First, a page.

"GOD'S Church ought not, neither may it be so tied to that or any other order now made, or hereafter to be made and devised by the authority of man, but that it may lawfully, for just causes, alter, change, or mitigate those ecclesiastical decrees and orders, yea, recede wholly from them, and break them, when they tend either to superstition or to impiety; when they draw the people from GOD rather than work any edification in them. This authority CHRIST Himself used, and left it to His Church. He used it, I say, for the order or decree made by the elders for washing oft-times, which was diligently observed of the Jews; yet tending to superstition, our SAVIOUR CHRIST altered and changed the same in His Church into a profitable sacrament, the sacrament of our regeneration, or new birth. This authority to mitigate laws and decrees ecclesiastical, the Apostles practised, when they, writing from Jerusalem unto the congregation that was at Antioch, signified unto them, that they would not lay any further burden upon them, but these necessaries: that is, 'that they should abstain from things offered unto idols, from blood, from that which is strangled, and from fornication;' notwithstanding that Moses's law required many other observances. This authority to change the orders, decrees, and constitutions of the Church, was, after the Apostles' time, used of the fathers about the manner of fasting, as it appeareth in the Tripartite History ... Thus ye have heard, good people, first, that Christian subjects are bound even in conscience to obey princes' laws, which are not repugnant to the laws of God. Ye have also heard that CHRIST'S Church is not so bound to observe any order, law, or decree made by man, to prescribe a form in {329} religion, but that the Church hath full power and authority from God to change and alter the same, when need shall require; which hath been showed you by the example of our SAVIOUR CHRIST, by the practice of the Apostles, and of the Fathers since that time." Homily on Fasting, p. 242-244.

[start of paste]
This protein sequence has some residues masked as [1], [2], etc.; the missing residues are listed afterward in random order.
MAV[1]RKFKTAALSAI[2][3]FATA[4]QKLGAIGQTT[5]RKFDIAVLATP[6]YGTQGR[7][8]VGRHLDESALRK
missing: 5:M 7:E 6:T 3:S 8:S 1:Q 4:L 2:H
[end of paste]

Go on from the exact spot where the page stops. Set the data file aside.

To the same effect the Thirty-fourth Article declares, that—